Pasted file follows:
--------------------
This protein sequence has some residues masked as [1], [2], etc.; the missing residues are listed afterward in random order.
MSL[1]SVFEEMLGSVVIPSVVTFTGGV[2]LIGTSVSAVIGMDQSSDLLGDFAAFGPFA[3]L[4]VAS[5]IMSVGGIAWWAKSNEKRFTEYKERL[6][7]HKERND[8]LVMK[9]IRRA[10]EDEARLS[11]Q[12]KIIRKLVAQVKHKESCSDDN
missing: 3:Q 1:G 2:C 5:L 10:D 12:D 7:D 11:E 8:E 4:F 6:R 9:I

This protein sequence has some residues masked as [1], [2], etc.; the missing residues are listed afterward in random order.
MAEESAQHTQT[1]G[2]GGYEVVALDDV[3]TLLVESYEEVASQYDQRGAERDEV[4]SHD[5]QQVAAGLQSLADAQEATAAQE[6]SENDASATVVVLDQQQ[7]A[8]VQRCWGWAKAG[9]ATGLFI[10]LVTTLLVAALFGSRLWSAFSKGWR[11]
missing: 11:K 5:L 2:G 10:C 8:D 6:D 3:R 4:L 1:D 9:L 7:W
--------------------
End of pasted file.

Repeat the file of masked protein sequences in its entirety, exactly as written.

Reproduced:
This protein sequence has some residues masked as [1], [2], etc.; the missing residues are listed afterward in random order.
MSL[1]SVFEEMLGSVVIPSVVTFTGGV[2]LIGTSVSAVIGMDQSSDLLGDFAAFGPFA[3]L[4]VAS[5]IMSVGGIAWWAKSNEKRFTEYKERL[6][7]HKERND[8]LVMK[9]IRRA[10]EDEARLS[11]Q[12]KIIRKLVAQVKHKESCSDDN
missing: 3:Q 1:G 2:C 5:L 10:D 12:D 7:D 11:E 8:E 4:F 6:R 9:I

This protein sequence has some residues masked as [1], [2], etc.; the missing residues are listed afterward in random order.
MAEESAQHTQT[1]G[2]GGYEVVALDDV[3]TLLVESYEEVASQYDQRGAERDEV[4]SHD[5]QQVAAGLQSLADAQEATAAQE[6]SENDASATVVVLDQQQ[7]A[8]VQRCWGWAKAG[9]ATGLFI[10]LVTTLLVAALFGSRLWSAFSKGWR[11]
missing: 11:K 5:L 2:G 10:C 8:D 6:D 3:R 4:L 1:D 9:L 7:W